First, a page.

CTH Healthcare Articles

What’s the difference between an osteopath, physiotherapist and chiropractor? Who should you see for what?

This is a great question. Like most things the answer depends on who you ask.

Overall, this question might be less about who treats what – we (osteos, physios, chiros) all ‘treat’ many types of physical problems – but rather who gets you the best result, builds your confidence in your body’s resilience and function, and helps you be healthily independent – i.e. not reliant on treatment in order to function well. This is down to the individual clinician, it’s not totally specific to their profession.

February Newsletter: Become a Non-Patient

At CTH Healthcare our aim with patients is to turn them into non-patients; to make ourselves redundant with people as quickly as possible – if you don’t need us any more, because you feel comfortable and confident, it means we are doing a good job. In our eyes that is good healthcare.

Part of this is helping people avoid becoming medicalised.

When is Back Pain Serious?

98% of back pain isn’t serious

A lot of people end up in A&E when they experience acute back pain. However, less than 2% of people with back pain have serious underlying problems. And often the most excruciating back pain is due to nothing more sinister than muscle spasms; you can liken it to cramp – horrible but not dangerous.

6 Ways to Improve Back Pain: things you may not know about Posture, Movement and Exercise

Misinformation about back pain is surprisingly common amongst the new patients who come into my clinic, and a large part of my role is re-educating them on what they understand to be good or bad for their body. So often people are in ‘protect mode’ because they’re nervous about doing damage: they haven’t realised how robust and adaptable we are. It’s incredibly rewarding when someone walks into clinic feeling helpless about their pain, and walks out with a totally different perspective and a lot more control over their issue. In this article I share 6 lesser known facts about back pain and how to address it. As always, if you have any questions about the post or anything else get in touch.

Pain and Running

For the non-runners out there the words pain and running may be synonymous, but that’s a conversation for another time…

Today I received this great feedback from Beth, a seasoned runner who came into clinic a while ago, unable to run:

“Carry, I hope you are well! I’ve been meaning to message to say how grateful I am for the advice you have given me… I’m 5 weeks into marathon training and have had no issues so far which is a miracle for me, considering my previous injuries and the mileage I’ve been clocking up! I did a 25km run last weekend and only felt muscle soreness!! … I’m so thankful for your advice… I’ve never gone this long without an old injury playing up or doing something new to myself!”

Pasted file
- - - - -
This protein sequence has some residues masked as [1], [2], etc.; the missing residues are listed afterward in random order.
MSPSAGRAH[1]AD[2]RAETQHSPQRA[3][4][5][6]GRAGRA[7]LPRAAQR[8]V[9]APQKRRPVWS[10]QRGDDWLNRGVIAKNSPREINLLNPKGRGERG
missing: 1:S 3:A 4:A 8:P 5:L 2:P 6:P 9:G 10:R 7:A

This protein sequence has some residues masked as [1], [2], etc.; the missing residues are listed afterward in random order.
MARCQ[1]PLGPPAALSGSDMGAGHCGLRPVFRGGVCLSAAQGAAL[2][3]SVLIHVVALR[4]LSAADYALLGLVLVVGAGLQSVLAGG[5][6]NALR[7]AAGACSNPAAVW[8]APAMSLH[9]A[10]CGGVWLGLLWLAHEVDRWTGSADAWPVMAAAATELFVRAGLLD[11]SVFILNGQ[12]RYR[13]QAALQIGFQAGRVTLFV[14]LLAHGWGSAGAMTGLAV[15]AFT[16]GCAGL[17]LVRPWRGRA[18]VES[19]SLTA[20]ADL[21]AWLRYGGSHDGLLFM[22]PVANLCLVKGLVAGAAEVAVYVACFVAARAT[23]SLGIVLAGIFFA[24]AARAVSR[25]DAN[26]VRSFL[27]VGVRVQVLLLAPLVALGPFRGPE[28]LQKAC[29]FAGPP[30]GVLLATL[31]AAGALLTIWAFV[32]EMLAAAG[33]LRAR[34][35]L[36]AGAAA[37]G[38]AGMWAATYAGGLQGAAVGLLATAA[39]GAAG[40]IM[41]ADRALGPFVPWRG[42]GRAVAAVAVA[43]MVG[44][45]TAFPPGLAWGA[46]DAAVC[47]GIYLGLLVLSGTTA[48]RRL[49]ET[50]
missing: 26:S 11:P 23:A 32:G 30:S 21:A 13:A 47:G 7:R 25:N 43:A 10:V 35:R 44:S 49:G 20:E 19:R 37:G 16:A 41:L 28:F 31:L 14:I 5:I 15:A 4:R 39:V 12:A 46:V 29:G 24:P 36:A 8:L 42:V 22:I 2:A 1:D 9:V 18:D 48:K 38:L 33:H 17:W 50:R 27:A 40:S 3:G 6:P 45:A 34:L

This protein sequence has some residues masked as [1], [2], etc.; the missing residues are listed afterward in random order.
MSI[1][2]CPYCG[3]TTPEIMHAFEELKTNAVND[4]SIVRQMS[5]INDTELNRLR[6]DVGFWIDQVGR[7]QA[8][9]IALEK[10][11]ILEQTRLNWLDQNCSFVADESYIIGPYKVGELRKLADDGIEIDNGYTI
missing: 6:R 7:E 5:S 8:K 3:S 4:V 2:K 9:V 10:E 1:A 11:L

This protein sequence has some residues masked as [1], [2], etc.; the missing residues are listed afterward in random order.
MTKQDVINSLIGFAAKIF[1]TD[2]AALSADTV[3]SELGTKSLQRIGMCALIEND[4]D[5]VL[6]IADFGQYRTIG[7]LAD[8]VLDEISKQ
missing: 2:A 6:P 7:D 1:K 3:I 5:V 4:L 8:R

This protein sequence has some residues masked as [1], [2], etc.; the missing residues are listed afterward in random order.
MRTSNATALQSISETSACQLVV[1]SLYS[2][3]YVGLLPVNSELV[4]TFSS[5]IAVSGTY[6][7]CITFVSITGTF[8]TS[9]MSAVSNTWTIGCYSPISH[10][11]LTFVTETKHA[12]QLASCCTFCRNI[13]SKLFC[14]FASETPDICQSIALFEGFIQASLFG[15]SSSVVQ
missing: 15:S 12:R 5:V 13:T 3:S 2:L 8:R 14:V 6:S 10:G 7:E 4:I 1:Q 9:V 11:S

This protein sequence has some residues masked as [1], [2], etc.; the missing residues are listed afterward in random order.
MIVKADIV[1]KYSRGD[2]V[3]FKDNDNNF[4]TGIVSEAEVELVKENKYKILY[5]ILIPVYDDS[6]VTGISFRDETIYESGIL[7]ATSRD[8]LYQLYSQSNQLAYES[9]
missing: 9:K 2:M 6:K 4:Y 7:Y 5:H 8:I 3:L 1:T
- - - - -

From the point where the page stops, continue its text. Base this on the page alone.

Painful Misconceptions: The Good News about Chronic Pain

When Dr Cath Spencer Smith, fantastic Sports Medicine Doctor in London, asked me to write a guest blog for her, I of course jumped at the chance to write about the subject I’m most passionate about. Pain.

Here it is…

Pain is a BIG topic. The science and research around pain have been rapidly evolving over the last 10 years or so; it can be complex to deal with but we know more now than ever before, and that means we are better at understanding and dealing with it.

Do you really have Sciatica?

I’ve had many people walk into my clinic telling me “I have sciatica”, when actually, they probably don’t. There are numerous things that can cause buttock / leg pain, which may resemble something like sciatica, and they can be agonizing – nerve impingement or not. But the reality is that it’s pretty hard to compress a big old thing like the sciatic nerve.

Great article in The Times today… Exercise is Powerful Medicine

The Times published an article today: “Pilates not painkillers the best cure for backache”. Hopefully this will fast become common practice advice given by anyone helping those with back pain. Because we agree, there is no substitute for movement – it has been our philosophy for a while. Here are some quotes from the article and my take on things…

Is Running Really as Bad for You as Some People Say?

Are you trying to talk yourself into or out of running? As is the case with most health related related questions, everything in moderation isn’t a bad rule of thumb. But it depends on the individual, their history, their goals, etc… it also depends on whose opinion you are listening to. There will always be different schools of thought.

How to Avoid Old-Age Disability (this isn’t aimed at old people!)

Research demonstrates that disease and disability are not an inevitable part of ageing and it is thought that genetics account for about 35 percent of lifespan. So modifiable environmental factors contribute more: that means you actually hold much of the power in determining your fate in later years.

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